Sharon Van Etten - We’ve Been Going About This All Wrong

This record is almost like hearing a stranger sing your own thoughts back to you much of the time, which is due in part to what an incredible songwriter Sharon Van Etten is and in part to the way the couple of years have shifted the way we interact with everything and everyone around us. Remind Me Tomorrow (2019) was a big deal for me - I listened to that record almost exclusively for much of that year, and was anticipating the follow-up to carry on down that same path sonically, but We’ve Been Going About This All Wrong is its own thing entirely. It’s honest, it’s beautiful, and it’s extremely well written.

Husbands - Full-On Monet

The lead single off this record made it into my end-of-the-year favorites list from 2021, so know that I am deeply committed to this record in a way that I struggle to replicate in other aspects of my life. I’m never sad when "Wishbone" comes on shuffle. I’m never sad when one single song from this record comes on shuffle. The Huzzboys have breathed new life into the mid-tempo range, and they made it look breezy. They’re cruising into 2023 with some really exciting tours on the calendar, so keep an eye out for Husbands in a town near you. With Goth Babe even!

Yeah Yeah Yeahs - Cool It Down

I hadn’t braced for a new Yeah Yeah Yeahs record this year, but here it is in all its glory. Cool It Down covers a lot of ground in just 32 minutes, yet no thought is left incomplete. Perfume Genius was the perfect choice of collaborators, the lyrics and melodies lend themselves to the type of surprise catharsis I should have come to expect from Yeah Yeah Yeahs by now, and every moment feels intentional.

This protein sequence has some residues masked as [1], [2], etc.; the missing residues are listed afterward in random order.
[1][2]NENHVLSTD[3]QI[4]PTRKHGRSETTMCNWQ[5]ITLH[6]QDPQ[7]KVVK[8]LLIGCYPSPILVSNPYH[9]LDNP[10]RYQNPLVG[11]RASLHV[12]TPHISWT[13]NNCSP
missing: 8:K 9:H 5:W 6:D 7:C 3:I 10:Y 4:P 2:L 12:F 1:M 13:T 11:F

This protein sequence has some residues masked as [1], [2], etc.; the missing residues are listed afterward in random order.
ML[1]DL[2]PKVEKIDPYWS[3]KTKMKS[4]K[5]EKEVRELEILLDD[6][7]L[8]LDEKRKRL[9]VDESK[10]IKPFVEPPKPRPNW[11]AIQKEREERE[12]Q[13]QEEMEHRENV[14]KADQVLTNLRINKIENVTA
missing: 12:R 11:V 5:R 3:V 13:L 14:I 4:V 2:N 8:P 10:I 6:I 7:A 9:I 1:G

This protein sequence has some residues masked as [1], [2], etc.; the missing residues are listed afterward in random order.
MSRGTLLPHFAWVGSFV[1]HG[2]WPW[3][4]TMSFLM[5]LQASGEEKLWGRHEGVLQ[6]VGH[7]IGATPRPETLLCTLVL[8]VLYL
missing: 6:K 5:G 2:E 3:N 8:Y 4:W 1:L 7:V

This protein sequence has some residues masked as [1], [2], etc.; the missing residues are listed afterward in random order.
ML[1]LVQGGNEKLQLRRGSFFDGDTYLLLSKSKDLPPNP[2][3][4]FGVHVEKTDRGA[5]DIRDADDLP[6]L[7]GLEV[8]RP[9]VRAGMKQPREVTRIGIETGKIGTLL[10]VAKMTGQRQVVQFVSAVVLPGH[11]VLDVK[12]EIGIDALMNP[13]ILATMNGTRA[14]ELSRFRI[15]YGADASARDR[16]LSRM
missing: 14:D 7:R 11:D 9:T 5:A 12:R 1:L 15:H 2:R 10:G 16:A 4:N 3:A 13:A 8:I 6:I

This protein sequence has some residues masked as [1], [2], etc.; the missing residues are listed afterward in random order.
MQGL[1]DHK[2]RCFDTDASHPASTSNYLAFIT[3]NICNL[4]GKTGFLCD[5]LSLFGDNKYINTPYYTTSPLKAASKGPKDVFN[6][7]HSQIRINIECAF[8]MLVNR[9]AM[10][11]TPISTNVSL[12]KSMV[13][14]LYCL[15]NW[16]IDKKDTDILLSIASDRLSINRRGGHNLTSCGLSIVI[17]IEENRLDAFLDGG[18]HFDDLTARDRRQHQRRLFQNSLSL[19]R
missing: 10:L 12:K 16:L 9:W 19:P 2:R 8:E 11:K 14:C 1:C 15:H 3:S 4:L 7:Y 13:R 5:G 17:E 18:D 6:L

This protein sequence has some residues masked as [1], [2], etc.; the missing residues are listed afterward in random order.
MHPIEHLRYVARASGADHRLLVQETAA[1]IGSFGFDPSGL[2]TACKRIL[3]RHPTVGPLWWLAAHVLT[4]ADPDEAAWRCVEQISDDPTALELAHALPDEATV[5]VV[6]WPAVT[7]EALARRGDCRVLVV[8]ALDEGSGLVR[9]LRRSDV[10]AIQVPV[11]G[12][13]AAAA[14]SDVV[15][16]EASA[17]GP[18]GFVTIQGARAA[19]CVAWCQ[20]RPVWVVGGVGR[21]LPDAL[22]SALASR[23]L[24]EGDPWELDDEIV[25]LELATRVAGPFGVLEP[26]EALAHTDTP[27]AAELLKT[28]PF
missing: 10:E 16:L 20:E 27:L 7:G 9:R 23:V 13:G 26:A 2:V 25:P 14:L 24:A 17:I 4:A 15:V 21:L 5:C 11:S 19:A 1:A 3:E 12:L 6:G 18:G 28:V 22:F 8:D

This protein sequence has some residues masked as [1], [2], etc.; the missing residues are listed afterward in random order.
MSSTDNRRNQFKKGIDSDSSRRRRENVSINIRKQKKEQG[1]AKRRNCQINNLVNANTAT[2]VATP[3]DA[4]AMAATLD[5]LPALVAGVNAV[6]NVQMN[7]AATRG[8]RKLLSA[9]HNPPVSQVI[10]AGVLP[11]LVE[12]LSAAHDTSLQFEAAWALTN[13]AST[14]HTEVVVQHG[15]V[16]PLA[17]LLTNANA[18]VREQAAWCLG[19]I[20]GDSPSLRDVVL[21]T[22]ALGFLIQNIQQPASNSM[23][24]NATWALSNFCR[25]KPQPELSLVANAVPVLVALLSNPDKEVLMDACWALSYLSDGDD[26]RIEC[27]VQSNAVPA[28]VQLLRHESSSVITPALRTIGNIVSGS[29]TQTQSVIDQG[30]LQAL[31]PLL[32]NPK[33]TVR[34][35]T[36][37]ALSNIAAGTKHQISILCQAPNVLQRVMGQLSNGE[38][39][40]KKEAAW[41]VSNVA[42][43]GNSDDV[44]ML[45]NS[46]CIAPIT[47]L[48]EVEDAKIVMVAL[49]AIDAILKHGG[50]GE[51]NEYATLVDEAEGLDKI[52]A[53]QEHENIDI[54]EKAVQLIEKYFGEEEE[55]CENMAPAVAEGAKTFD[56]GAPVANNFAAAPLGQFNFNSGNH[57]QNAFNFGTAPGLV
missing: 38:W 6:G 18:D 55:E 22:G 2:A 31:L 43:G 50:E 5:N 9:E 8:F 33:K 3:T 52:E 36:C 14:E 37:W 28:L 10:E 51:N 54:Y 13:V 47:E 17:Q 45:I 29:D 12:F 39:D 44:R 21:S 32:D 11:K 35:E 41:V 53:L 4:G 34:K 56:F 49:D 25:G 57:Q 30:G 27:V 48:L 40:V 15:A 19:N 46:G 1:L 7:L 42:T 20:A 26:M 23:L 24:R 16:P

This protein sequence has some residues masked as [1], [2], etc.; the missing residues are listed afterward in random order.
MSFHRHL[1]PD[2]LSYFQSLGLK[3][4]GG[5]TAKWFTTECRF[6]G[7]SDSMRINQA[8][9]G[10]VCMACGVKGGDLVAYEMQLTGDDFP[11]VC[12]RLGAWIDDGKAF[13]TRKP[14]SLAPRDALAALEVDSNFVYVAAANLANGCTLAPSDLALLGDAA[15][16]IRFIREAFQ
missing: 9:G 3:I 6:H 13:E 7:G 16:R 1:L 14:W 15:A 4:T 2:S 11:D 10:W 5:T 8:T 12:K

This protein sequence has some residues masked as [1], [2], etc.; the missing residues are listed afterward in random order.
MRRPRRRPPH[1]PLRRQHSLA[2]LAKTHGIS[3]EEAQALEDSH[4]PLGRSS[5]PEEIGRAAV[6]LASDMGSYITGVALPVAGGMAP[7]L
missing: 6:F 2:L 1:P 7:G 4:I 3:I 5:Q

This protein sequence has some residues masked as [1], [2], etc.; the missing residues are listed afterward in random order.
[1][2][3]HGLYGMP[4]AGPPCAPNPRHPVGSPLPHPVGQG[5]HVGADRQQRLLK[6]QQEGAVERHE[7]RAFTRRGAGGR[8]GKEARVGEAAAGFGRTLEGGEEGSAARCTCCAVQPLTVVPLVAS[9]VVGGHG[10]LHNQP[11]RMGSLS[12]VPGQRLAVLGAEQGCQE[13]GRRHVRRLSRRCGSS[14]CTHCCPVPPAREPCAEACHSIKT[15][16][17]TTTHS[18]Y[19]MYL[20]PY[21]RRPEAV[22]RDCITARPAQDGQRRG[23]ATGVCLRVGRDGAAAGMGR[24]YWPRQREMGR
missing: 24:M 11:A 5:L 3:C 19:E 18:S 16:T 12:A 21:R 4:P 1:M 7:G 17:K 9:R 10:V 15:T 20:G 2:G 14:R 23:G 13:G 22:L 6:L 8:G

Dehd - Blue Skies

I was certainly not immune to the wave of musical nostalgia that swept through the collective in 2020, and it has given me a newly contextualized appreciation for straightforward, well-executed indie rock and roll. Dehd fits that bill perfectly, and this record is a joy to listen to.

Omar Apollo - Ivory

This was a highly-anticipated record and Omar, you did it so good. There’s a groundedness to it that goes well beyond any expectations one could reasonably have for a debut full-length, and you love to see it. It’s a solid picture of the musical identity he’s established through EPs and singles over the last few years, but at the same time a very clear road map for where he’s heading. "Endlessly" is stuck in my head…endlessly.

Listen to About What You'd Expect, every Saturday night at 9 p.m. on The Spy on KOSU.

Mikah Young hosted About What You’d Expect from September 2020 to April 2023.
KOSU is nonprofit and independent. We rely on readers like you to support the local, national, and international coverage on this website. Your support makes this news available to everyone.

Give today. A monthly donation of $5 makes a real difference.
Related Content